Kick gas at the State Fair!

Eco Experience

The latest and greatest exhibit at the State Fair is all about “kicking gas” and choosing multi-modal transportation options instead.  When you’re at the Fair this year, swing by the Eco Experience to check out our new exhibit on choosing a multi-modal commute and all the environmental, social, and economic benefits of kicking gas!

The transportation sector produces 30% of Minnesota’s greenhouse gas emissions and about 25% of emissions of other pollutants that can contribute to health impacts such as asthma.  Skipping the car commute to work just once a week reduces your commute emissions by 20%.  Think if everyone did that! Biking more and driving less is a small personal change that makes a tremendous impact.

Big impacts call for Big exhibits, like the “world’s biggest bike” you’ll find hanging from the ceiling at the Eco Experience.  You can hop onto a regular bike on the ground below, start pedaling, and watch the gigantic eight-foot bike wheels turn above you.  Then visit our other interactive displays including:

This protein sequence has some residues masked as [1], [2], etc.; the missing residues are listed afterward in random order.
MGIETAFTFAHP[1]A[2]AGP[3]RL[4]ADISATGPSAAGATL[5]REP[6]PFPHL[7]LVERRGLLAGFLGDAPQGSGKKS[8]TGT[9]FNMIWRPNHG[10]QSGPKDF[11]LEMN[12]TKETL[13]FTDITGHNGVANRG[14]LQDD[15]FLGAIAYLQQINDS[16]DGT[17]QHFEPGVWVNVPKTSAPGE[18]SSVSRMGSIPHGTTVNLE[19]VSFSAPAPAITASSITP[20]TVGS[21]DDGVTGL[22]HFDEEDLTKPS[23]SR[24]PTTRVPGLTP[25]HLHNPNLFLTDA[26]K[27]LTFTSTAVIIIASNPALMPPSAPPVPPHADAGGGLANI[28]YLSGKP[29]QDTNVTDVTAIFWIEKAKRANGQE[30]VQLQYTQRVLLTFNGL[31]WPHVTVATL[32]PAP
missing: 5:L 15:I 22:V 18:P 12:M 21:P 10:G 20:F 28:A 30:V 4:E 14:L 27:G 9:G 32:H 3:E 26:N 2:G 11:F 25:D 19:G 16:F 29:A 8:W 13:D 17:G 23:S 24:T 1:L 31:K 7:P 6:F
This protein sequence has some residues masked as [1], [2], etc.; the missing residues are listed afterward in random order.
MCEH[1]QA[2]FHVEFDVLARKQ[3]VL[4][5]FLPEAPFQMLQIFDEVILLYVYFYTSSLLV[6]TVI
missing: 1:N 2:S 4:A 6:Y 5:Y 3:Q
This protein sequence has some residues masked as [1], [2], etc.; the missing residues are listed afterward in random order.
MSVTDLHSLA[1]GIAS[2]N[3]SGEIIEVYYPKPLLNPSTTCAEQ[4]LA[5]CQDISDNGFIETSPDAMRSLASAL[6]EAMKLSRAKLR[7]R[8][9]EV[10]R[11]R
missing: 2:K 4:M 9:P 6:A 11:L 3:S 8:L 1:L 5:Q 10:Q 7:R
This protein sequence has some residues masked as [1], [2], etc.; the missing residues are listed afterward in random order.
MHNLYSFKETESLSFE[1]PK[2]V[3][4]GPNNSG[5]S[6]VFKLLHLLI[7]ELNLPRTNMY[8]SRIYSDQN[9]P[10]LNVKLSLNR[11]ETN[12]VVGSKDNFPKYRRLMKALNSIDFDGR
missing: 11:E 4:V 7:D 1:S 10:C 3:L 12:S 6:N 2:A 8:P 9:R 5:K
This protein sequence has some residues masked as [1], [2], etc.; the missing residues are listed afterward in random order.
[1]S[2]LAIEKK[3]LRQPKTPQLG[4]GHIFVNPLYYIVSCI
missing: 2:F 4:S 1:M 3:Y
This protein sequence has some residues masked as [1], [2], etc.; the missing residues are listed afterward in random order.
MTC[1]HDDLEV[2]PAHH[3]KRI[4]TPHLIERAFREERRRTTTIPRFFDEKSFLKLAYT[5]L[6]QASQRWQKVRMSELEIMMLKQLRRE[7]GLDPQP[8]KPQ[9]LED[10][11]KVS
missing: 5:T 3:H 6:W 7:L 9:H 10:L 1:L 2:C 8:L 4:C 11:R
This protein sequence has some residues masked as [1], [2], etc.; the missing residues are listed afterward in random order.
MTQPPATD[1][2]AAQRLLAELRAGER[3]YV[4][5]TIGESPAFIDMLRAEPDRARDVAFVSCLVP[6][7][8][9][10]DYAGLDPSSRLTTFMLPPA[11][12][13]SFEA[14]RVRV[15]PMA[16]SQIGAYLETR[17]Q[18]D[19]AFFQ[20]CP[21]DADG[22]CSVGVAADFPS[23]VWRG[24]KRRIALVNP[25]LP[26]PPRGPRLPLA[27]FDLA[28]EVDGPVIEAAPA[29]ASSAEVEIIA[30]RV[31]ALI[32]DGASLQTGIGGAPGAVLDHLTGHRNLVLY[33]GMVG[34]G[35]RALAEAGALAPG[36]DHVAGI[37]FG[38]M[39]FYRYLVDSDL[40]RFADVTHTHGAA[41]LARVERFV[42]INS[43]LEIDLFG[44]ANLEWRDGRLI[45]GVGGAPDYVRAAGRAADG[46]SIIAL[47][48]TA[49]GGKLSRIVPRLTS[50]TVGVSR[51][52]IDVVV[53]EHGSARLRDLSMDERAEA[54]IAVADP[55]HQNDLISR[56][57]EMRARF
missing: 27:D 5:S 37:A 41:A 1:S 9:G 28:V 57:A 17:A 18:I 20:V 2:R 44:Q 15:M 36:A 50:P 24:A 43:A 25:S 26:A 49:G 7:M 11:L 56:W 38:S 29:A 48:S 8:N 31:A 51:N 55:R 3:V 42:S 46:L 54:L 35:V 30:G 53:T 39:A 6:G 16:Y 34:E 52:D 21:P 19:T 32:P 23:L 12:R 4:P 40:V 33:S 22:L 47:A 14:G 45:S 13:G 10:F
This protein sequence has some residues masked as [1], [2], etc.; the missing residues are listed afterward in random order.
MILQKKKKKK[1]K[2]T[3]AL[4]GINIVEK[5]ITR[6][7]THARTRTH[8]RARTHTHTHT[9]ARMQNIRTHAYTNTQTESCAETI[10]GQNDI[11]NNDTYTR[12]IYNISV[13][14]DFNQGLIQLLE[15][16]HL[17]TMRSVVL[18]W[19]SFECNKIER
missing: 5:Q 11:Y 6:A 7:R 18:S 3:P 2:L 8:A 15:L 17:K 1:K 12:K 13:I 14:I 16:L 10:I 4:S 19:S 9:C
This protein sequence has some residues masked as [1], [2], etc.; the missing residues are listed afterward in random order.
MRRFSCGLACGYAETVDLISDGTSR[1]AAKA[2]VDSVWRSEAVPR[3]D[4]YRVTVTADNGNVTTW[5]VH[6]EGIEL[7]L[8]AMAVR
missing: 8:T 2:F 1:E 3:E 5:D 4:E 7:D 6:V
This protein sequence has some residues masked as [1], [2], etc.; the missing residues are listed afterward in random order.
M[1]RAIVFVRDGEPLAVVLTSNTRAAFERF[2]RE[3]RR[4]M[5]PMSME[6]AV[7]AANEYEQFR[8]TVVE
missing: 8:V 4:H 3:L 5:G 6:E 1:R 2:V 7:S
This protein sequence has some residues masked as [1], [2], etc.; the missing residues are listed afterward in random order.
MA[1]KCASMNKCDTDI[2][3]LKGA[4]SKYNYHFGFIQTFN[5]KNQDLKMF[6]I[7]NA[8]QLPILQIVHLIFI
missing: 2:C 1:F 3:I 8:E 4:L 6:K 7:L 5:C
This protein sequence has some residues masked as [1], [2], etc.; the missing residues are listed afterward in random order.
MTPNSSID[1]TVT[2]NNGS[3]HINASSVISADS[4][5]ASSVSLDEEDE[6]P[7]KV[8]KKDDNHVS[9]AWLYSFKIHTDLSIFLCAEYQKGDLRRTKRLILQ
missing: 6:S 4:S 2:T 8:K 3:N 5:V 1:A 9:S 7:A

• Check out the bike corral, where you can learn about different kinds of bikes and other gear to help make your ride smooth and comfortable.
  • Sit in the driver’s seat of a replica bus, use real ticket machines, card readers and fare boxes, and try the art of securing your bike on the bus’s bike rack – without feeling rushed!
  • Explore a map to learn about bus transit options all across the state, not just in the metro area.
  • Vote with a sticker for your favorite mode of transport: public transit, carpooling, biking, or walking. See how you compare!

About the Eco Experience: A partnership between the Minnesota State Fair, the Minnesota Pollution Control Agency, and more than 150 organizations and businesses across the state, the Eco Experience has become the second-most visited exhibit at the Fair. The Eco Experience is the largest environmental event of its kind anywhere in the country. In 2013 the Eco Experience won the People’s Choice Award, selected by fair-goers. Since 2006, more than 3.2 million visitors have attended the 25,000-square-foot exhibit to learn more about clean air and water, saving energy, climate change, recycling, healthy local food, gardening, transportation, green building and remodeling, and other ways to lead more eco-friendly lives.  Learn more here.